Today is the ninth day in a row that I have ridden my bike. For the month of April me and the rest of the GearJunkie staff — and a few thousand other cyclists around the world — have pledged to ride our bikes every day for 30 days straight under the guise of “30 Days of Biking”.
Now in its fourth year, “30DOB” challenges people to get outside, away from cars, and pedal to work, school, or for fun for the whole month of April.
Founders Patrick Stephenson and Zachariah Schaap came up with the idea in 2010 in Minneapolis. It started with a handful of friends but has grown to reach thousands. This year, Stephenson said, cyclists in 48 states and more than 100 countries have pledged to pedal.
Largely powered by social media, 30DOB invites riders to share their bike adventures on Twitter and Instagram via the #30DaysofBiking tag. In addition to its online presence, there are group rides and social events that take place throughout the month.
Curious to learn more, we met up with Stephenson to talk about his love of bikes and the movement he helped create. —Amy Oberbroeckling
GearJunkie: We love the idea of getting more people on bikes. How did this movement start?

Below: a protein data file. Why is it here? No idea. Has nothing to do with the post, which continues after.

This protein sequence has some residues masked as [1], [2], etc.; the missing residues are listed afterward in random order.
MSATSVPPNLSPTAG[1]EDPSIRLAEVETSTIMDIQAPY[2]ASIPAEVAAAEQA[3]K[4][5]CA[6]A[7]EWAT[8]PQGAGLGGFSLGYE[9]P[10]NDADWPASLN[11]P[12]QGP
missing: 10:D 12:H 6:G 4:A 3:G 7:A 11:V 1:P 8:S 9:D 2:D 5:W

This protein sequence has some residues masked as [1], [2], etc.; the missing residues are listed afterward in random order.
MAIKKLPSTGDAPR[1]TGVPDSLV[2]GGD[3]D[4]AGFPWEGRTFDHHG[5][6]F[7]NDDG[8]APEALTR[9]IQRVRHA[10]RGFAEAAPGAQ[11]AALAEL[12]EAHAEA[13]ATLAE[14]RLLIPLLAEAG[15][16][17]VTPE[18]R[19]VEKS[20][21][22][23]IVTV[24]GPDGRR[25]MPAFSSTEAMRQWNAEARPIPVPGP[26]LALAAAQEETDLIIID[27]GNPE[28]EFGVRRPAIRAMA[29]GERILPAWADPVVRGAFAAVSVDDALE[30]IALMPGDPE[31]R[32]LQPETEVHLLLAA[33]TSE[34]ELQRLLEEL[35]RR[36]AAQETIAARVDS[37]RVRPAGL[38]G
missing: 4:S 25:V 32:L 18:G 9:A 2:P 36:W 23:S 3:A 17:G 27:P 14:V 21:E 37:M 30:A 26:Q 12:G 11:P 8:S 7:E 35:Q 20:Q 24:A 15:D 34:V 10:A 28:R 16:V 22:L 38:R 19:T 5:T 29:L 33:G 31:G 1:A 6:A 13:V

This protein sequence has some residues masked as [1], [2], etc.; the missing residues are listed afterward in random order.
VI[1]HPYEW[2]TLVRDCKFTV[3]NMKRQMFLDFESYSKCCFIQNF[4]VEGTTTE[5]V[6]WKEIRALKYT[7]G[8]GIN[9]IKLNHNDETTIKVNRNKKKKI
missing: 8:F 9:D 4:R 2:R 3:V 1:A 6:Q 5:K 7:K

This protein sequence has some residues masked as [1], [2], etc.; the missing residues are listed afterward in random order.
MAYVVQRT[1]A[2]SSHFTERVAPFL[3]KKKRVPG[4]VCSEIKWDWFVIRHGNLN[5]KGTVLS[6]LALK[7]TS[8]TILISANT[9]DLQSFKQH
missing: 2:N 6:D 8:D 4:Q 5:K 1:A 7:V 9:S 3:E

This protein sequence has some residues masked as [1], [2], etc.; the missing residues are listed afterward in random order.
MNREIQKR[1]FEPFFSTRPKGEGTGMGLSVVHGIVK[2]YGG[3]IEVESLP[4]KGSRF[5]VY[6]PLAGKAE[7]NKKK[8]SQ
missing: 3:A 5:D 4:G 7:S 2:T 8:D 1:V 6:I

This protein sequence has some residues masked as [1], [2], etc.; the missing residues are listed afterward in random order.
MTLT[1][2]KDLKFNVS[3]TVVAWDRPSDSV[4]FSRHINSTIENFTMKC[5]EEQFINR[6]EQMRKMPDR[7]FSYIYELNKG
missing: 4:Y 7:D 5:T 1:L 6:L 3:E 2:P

It all started during an especially beautiful March, in 2010. A friend of mine proposed “30 Days of Yoga” on Twitter. I snarkily responded that I wasn’t into yoga, but asked if I could do 30 days of biking instead. I realized five seconds later that it was a rockin’ idea. Shortly thereafter, Zach and I began encouraging our friends to make the pledge.
How did you become so passionate about cycling?
I fell in love with bike commuting in 2010. I started biking to my job in Minneapolis. 20 miles a day on my Surly Steamroller, fixed-gear. Riding that first winter really inflamed all kinds of passion in me. 30 Days of Biking became the way to express that passion, a way to spread what I’d experienced and felt to a few dozen, and then a few thousand people.
Where did the movement start?
Living in Minneapolis, it just made since to start here. Plus, Minneapolis is a great city for bicycling, both because of its infrastructure and for its community, which has enough dimension, personality, and life to it to fill a Russian novel.
Why do you ride?
Because what this all comes down to, despite all the hoopla and the social sharing and the impassioned advocacy, is. . . just you and your bike. You need to get somewhere, or you need to burn off some steam, and you do that with your bike. You cruise around your world — a much more accessible, open-to-you world, because you don’t have to worry about gasoline or a parking spot — on a bit of steel or carbon, or whatever. It’s easy, it’s efficient, and it feels good.
—Pledge to ride at “30 Days of Biking”.